Prion Diseases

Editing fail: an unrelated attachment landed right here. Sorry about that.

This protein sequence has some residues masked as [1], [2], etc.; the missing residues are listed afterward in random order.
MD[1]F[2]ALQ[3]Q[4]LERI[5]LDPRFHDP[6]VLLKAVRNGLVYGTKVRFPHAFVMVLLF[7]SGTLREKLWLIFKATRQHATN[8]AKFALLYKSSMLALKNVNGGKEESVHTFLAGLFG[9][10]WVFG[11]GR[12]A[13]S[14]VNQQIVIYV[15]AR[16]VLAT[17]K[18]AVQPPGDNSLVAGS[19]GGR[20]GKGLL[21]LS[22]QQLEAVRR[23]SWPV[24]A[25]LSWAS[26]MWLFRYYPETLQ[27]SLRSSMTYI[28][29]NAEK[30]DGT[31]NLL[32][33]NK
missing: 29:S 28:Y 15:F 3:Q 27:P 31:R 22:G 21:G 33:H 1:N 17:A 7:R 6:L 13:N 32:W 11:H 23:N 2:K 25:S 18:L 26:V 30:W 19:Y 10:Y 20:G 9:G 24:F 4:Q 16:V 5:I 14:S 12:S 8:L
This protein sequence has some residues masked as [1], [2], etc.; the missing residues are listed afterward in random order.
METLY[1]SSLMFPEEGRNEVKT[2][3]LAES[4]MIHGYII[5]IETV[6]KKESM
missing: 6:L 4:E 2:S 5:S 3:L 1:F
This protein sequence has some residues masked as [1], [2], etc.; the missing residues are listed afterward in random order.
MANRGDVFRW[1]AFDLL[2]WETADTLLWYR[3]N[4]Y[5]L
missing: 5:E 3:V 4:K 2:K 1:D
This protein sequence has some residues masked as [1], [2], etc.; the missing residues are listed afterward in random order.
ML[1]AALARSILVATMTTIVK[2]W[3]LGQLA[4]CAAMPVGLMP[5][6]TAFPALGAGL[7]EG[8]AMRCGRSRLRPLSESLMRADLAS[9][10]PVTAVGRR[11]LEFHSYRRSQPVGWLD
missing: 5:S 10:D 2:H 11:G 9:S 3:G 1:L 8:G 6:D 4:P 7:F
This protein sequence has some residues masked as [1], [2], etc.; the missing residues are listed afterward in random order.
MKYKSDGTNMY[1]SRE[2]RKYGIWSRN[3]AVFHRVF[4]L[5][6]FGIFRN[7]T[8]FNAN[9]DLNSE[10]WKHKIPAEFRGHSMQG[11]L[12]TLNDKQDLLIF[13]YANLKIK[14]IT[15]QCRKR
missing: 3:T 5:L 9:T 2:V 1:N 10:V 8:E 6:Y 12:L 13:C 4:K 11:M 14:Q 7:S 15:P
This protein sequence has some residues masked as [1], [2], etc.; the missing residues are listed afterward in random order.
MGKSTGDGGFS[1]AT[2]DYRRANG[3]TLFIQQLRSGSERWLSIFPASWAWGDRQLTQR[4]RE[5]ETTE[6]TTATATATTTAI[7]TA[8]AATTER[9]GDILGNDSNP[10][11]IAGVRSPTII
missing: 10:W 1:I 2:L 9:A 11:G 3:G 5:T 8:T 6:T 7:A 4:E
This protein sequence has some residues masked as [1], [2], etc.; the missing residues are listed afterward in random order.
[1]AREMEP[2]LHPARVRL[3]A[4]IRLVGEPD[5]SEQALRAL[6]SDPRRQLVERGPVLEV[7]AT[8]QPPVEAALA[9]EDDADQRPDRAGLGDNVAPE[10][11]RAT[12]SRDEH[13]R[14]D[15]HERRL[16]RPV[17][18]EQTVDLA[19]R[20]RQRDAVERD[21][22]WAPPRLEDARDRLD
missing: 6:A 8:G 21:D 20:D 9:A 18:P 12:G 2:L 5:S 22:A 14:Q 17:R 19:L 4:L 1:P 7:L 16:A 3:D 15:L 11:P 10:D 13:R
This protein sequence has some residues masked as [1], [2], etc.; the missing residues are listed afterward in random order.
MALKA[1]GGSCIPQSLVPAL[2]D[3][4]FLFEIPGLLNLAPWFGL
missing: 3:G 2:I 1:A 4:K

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Prion Diseases Abstract Transmissible spongiform encephalopathies (TSEs) are neurodegenerative diseases that are thought to be caused by the misfolding of prion proteins. Prions are able to replicate in the absence of nucleic acids. TSEs include: scrapie, bovine spongiform encephalopathy, Creutzfeldt-Jakob disease, kuru, Gerstmann-Straussler-Scheinker disease, and Fatal Familial Insomnia. They can affect many different animals, including humans. Currently, there are no ways to diagnose, treat, or cure TSEs, as much more research is needed before these diseases are completely understood. 1. Overview Prions are a type of protein found naturally in the brain and other regions of the central nervous system. The diseases associated with prions are collectively known as transmissible spongiform encephalopathies (TSEs). “Transmissible” refers to their potentially infectious nature, and “spongiform encephalopathies” indicates the microscopic sponge-like deterioration of the brain caused by the progression of the disorders. While these fatal neurodegenerative diseases exhibit different clinical symptoms, have different incubation periods, and even target different areas of the brain, they do share a number of characteristics. They occur in both animals and humans. During a silent incubation period, there are no detectable signs of the disease, although depending on the specific disease, the length of the incubation period can “vary from a few weeks to up to 40 [years]” (Baker & Ridley, 1996, 1). Due to their unique method of propagation (which will be addressed later), TSEs present a seeming paradox in that “inherited cases give rise to a disease that is transmissible but acquired cases do not produce heritable diseases” (Baker & Rid... ... middle of paper ... ...(Soto, 2006, 105). 15. Conclusion On a closing note, prion research is significant not only for possible breakthroughs in understanding TSEs, but because of the vast implications the very concept of prions holds for the entire field of biology. As the first substance discovered that can replicate in the absence of nucleic acids, prions defy one of the most central biological doctrines. The similarities between TSEs and dementia disorders like Alzheimer’s disease and “findings of proteins with a prion-like behavior in yeast and other fungi” (Soto, 2006, 143) suggest that prions and proteins like them may be much more common than ever expected (Soto, 2006, 154). 10 Bibliography Baker, Harry F., & Ridley, Rosalind M. (1996). Prion Diseases. Totowa, New Jersey: Humana Press. Soto, Claudio. (2006). Prions: The New Biology of Proteins. Boca Raton, Florida: CRC Press.

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